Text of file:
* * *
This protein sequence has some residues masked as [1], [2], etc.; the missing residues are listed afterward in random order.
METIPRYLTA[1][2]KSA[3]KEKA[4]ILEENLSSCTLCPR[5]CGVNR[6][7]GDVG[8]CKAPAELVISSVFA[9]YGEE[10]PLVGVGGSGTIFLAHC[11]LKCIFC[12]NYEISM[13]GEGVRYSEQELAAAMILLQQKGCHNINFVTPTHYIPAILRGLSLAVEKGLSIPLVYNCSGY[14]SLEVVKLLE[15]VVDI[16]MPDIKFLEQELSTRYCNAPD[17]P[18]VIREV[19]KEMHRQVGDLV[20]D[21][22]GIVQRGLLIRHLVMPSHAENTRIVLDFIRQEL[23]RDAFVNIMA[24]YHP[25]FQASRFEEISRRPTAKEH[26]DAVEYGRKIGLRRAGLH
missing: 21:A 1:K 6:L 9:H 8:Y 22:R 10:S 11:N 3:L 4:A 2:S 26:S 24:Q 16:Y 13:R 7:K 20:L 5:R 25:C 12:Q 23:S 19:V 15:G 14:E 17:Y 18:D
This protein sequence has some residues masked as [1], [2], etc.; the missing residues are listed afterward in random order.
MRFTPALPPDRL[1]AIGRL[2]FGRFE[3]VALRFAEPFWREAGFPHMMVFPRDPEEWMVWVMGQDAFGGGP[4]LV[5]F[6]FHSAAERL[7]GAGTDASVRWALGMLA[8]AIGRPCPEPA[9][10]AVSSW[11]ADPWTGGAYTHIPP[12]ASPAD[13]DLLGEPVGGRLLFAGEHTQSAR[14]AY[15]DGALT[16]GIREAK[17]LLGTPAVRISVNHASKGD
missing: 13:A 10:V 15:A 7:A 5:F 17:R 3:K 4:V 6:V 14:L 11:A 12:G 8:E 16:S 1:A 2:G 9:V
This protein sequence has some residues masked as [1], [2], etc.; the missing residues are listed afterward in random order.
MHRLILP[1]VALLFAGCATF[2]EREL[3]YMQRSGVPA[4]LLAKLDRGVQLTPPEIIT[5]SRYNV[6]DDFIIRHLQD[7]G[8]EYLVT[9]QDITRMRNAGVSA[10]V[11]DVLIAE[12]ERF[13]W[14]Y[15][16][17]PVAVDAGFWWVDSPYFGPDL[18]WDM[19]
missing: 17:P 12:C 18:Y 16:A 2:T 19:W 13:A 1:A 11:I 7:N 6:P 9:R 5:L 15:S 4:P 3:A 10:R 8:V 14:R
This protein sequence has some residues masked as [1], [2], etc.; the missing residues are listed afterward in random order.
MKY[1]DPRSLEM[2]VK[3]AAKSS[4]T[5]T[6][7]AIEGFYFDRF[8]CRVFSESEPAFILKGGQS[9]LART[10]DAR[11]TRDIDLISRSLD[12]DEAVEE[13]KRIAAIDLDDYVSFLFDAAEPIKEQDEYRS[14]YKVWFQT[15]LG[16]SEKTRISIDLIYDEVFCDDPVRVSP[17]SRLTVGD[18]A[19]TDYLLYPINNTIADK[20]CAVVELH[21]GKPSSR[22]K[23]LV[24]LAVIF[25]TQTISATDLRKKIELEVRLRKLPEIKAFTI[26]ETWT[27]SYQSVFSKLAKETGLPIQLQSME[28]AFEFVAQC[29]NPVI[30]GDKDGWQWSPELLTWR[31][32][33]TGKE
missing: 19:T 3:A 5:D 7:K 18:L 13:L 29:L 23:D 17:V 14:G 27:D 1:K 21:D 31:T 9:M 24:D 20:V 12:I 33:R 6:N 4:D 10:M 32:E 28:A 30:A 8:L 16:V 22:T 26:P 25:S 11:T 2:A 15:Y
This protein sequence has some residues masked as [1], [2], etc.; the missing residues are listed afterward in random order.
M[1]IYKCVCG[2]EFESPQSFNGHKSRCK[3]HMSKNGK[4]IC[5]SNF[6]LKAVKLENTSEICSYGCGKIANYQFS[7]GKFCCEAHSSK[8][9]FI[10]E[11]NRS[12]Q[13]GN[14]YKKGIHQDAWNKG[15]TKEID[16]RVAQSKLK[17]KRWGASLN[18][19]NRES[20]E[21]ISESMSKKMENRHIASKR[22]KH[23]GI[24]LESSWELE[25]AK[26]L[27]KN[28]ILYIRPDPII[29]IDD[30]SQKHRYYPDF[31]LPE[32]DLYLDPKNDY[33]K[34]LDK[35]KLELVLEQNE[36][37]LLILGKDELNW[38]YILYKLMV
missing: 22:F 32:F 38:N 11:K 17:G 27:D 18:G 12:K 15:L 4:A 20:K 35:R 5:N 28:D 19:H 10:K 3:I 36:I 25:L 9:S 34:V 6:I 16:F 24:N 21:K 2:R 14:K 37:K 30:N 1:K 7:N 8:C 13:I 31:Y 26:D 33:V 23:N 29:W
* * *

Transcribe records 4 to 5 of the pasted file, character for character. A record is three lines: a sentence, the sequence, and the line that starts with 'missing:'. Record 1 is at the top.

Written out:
This protein sequence has some residues masked as [1], [2], etc.; the missing residues are listed afterward in random order.
MKY[1]DPRSLEM[2]VK[3]AAKSS[4]T[5]T[6][7]AIEGFYFDRF[8]CRVFSESEPAFILKGGQS[9]LART[10]DAR[11]TRDIDLISRSLD[12]DEAVEE[13]KRIAAIDLDDYVSFLFDAAEPIKEQDEYRS[14]YKVWFQT[15]LG[16]SEKTRISIDLIYDEVFCDDPVRVSP[17]SRLTVGD[18]A[19]TDYLLYPINNTIADK[20]CAVVELH[21]GKPSSR[22]K[23]LV[24]LAVIF[25]TQTISATDLRKKIELEVRLRKLPEIKAFTI[26]ETWT[27]SYQSVFSKLAKETGLPIQLQSME[28]AFEFVAQC[29]NPVI[30]GDKDGWQWSPELLTWR[31][32][33]TGKE
missing: 19:T 3:A 5:D 7:K 18:L 13:L 29:L 23:D 17:V 14:G 27:D 1:K 21:D 31:T 9:M 24:D 20:V 12:I 33:R 6:N 4:D 10:M 32:E 28:A 30:A 8:L 16:V 22:T 26:P 25:S 11:T 2:A 15:Y
This protein sequence has some residues masked as [1], [2], etc.; the missing residues are listed afterward in random order.
M[1]IYKCVCG[2]EFESPQSFNGHKSRCK[3]HMSKNGK[4]IC[5]SNF[6]LKAVKLENTSEICSYGCGKIANYQFS[7]GKFCCEAHSSK[8][9]FI[10]E[11]NRS[12]Q[13]GN[14]YKKGIHQDAWNKG[15]TKEID[16]RVAQSKLK[17]KRWGASLN[18][19]NRES[20]E[21]ISESMSKKMENRHIASKR[22]KH[23]GI[24]LESSWELE[25]AK[26]L[27]KN[28]ILYIRPDPII[29]IDD[30]SQKHRYYPDF[31]LPE[32]DLYLDPKNDY[33]K[34]LDK[35]KLELVLEQNE[36][37]LLILGKDELNW[38]YILYKLMV
missing: 22:F 32:F 38:N 11:K 17:G 27:D 18:G 12:K 15:L 4:A 20:K 35:R 5:N 28:D 19:H 10:K 3:I 36:I 25:L 9:S 34:V 6:I 16:F 24:N 21:K 2:R 14:K 37:K 30:N 1:K 7:N 8:C 13:I 31:Y 26:D 33:V 23:N 29:W